This era of our lives has been marked by radical and rapid change, be it in terms of technology, society, or even academia. Research has changed significantly over the past few decades, with ethics, common practice, and fields of focus constantly shifting. Academic investigation into natural psychoactive agents displays this change better than many fields. In the 1960s, this was a popular field of study that held a prominent position in the minds of the public. Little did academics know that the field would end up going largely quiet for many decades as a result of changing societal acceptance for "drugs" and all that they represented, accompanied by a vilification of hallucinogenic substances, especially in the United States.
Ethnopharmacologic Search for Psychoactive Drugs: 50 Years of Research comes at a time when we are seeing the flames of interest being rekindled in research on psychoactive substances. Edited by Dennis McKenna with Sir Ghillean Prance, Benjamin De Loenen, and Wade Davis, this volume is riding the wave of returning interest, and may itself come to serve as a catalyst of fascination in the future. This seminal piece combines papers from the original 1967 Ethnopharmacologic Search for Psychoactive Drugs symposium (volume I), together with research and reflection from the field at another gathering 50 years later in 2017, (volume II). These two volumes serve not only to capture and frame a field of study at two points in time, but also to display the ways in which some elements of the discipline have changed while others have remained unchanged. The editors pull together a fascinating array of papers into a double volume that could very well be the leading spark of interest among a new generation of researchers.
Whether the reader may be a chemist, botanist, mycologist, anthropologist, physician, or some combination of these labels, this two-volume set serves as an essential reader on the topic of psychoactive plants and fungi, with papers to please readers both in and outside the discipline. These books are filled with fascinating information that will likely capture the imagination while drawing awareness to an important area of research. Though the writing may be too technical for a general audience at times, the majority of the articles are accessible enough to be appreciated by most any interested and invested reader.
Both volumes are well laid out, while also being supported by introductory and closing sections, as well as transcripts from discussions carried out at the conferences. They are also broken down into thematic chapters containing various works from a range of academics specialising in the field. These papers serve not only to round out each theme, but also to present the range of research that falls within the field of study surrounding psychoactive compounds. Though naturally much of the information from the first volume can now be widely found on the internet and in books, to read it in its original form carries its own value.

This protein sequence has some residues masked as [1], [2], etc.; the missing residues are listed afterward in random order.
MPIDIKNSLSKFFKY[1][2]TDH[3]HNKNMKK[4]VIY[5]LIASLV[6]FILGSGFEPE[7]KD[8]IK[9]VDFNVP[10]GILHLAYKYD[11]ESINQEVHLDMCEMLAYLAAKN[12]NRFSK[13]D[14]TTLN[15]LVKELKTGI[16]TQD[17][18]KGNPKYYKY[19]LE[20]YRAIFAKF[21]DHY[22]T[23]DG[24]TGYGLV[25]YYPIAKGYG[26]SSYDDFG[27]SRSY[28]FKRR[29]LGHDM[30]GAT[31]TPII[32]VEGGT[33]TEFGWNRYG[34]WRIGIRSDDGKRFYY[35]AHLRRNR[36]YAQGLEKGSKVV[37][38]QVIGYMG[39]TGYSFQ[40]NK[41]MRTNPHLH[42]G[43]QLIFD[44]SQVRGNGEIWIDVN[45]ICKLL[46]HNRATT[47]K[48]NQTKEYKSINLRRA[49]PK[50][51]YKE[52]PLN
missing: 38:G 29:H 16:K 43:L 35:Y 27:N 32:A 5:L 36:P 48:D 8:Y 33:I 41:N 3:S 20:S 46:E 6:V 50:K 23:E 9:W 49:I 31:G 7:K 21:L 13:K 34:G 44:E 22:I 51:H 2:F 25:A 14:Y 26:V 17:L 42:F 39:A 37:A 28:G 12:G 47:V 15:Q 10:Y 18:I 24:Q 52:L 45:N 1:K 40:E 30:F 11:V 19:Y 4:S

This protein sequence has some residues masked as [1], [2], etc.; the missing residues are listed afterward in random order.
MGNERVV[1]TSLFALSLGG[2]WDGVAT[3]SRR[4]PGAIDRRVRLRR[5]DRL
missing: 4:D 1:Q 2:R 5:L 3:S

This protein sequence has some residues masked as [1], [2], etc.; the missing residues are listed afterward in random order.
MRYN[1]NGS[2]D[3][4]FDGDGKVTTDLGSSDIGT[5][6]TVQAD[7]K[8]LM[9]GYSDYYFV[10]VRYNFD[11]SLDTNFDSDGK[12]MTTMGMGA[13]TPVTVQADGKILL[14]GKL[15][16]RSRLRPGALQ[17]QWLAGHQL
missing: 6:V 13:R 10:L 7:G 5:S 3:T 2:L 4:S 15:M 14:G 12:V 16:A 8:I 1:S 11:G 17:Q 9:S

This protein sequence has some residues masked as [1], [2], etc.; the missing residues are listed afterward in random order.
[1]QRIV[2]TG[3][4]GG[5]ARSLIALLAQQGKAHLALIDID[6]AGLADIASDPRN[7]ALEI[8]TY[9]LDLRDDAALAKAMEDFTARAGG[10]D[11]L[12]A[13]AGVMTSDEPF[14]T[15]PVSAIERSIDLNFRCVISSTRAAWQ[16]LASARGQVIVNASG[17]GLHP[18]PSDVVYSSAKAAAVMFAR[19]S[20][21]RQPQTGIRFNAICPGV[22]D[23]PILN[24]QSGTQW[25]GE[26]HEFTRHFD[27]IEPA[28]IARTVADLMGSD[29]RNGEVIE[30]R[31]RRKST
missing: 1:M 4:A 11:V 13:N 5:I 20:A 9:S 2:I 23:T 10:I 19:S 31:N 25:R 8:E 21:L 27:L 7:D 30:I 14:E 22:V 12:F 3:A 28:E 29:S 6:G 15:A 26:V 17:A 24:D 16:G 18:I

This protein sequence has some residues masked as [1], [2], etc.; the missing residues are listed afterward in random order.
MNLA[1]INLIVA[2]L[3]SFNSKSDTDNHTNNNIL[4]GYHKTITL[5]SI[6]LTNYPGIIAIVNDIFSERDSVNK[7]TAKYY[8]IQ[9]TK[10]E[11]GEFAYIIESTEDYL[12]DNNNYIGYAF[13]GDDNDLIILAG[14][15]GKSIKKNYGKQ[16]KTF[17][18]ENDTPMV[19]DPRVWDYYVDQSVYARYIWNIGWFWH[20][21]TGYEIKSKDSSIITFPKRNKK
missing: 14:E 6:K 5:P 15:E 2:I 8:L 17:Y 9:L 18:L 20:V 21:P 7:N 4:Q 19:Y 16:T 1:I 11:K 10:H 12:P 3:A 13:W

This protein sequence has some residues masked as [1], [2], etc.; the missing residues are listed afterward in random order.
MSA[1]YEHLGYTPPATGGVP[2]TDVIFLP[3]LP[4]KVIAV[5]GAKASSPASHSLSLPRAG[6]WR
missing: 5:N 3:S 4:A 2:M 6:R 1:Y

Though public interest in this field may have waned in the past 50 years, the authors make it clear that this does not mean the quality of research has declined. The second volume's opening focuses on the findings of the past 50 years and shows us that many new discoveries have been made in the field of psychoactive drugs. Such new research allows us not only to inform ourselves, but to see the growth that has emerged since the first conference half a century ago. Such discoveries and the knowledge that the field has continued to progress is certainly a reassuring sign, one that likely will prove to capture the excitement and curiosity of young researchers entering the field.
To call this collaborative two-volume work timely is an understatement; interest in psychoactive substances for treating mental health issues has re-emerged as a topic of interest, which is increasingly being discussed publicly. Many psychoactive plants and fungi are now used worldwide, and questions of legality and intellectual sovereignty abound. This book set not only places itself within this discourse, but with the inclusion of work done 50 years ago allows us as readers to contextualise the modern works emerging by contrast and comparison. The second volume, focusing on modern work, allows us to see the evolution of the field as well as to grasp how the current academic landscape appears.
However, to speak so generally of these two volumes cannot do it justice. With such a wide range and depth of topics and academic angles presented, it is impossible to appreciate the wealth of information contained. The following sections have been compiled by an interdisciplinary team from around the world specifically for the Ethnobotanical Assembly, and aim to present various sections in a greater level of detail.